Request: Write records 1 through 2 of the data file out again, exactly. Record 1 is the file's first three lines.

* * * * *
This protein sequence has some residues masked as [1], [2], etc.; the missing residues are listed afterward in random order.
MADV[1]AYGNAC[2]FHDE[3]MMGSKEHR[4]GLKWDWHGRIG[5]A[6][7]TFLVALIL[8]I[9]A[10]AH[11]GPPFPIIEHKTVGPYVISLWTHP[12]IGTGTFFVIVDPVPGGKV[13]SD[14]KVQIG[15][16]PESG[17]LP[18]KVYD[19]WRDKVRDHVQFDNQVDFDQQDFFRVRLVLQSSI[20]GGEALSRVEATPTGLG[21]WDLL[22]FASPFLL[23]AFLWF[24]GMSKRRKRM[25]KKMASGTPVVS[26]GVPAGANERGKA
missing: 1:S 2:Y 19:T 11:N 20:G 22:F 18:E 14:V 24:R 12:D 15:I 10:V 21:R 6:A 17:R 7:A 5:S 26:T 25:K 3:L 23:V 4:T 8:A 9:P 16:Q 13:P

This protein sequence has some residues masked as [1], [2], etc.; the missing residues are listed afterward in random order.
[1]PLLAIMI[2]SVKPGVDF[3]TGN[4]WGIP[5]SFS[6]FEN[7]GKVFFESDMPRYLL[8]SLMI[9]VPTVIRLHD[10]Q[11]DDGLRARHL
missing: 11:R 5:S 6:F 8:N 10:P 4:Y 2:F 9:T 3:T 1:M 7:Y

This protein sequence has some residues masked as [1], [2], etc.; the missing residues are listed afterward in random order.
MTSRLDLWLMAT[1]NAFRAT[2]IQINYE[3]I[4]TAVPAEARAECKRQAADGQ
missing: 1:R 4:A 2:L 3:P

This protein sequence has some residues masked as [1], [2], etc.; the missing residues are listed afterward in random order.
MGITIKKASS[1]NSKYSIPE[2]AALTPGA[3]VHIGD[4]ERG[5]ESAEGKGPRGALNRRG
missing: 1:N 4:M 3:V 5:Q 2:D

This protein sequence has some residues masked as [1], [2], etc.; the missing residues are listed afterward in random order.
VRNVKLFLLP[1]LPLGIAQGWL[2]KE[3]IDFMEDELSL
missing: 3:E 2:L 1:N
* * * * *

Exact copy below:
This protein sequence has some residues masked as [1], [2], etc.; the missing residues are listed afterward in random order.
MADV[1]AYGNAC[2]FHDE[3]MMGSKEHR[4]GLKWDWHGRIG[5]A[6][7]TFLVALIL[8]I[9]A[10]AH[11]GPPFPIIEHKTVGPYVISLWTHP[12]IGTGTFFVIVDPVPGGKV[13]SD[14]KVQIG[15][16]PESG[17]LP[18]KVYD[19]WRDKVRDHVQFDNQVDFDQQDFFRVRLVLQSSI[20]GGEALSRVEATPTGLG[21]WDLL[22]FASPFLL[23]AFLWF[24]GMSKRRKRM[25]KKMASGTPVVS[26]GVPAGANERGKA
missing: 1:S 2:Y 19:T 11:N 20:G 22:F 18:E 14:V 24:R 12:D 15:I 10:V 21:R 6:A 17:R 7:A 5:S 26:T 25:K 3:L 23:V 4:T 8:A 9:P 16:Q 13:P

This protein sequence has some residues masked as [1], [2], etc.; the missing residues are listed afterward in random order.
[1]PLLAIMI[2]SVKPGVDF[3]TGN[4]WGIP[5]SFS[6]FEN[7]GKVFFESDMPRYLL[8]SLMI[9]VPTVIRLHD[10]Q[11]DDGLRARHL
missing: 11:R 5:S 6:F 8:N 10:P 4:Y 2:F 9:T 3:T 1:M 7:Y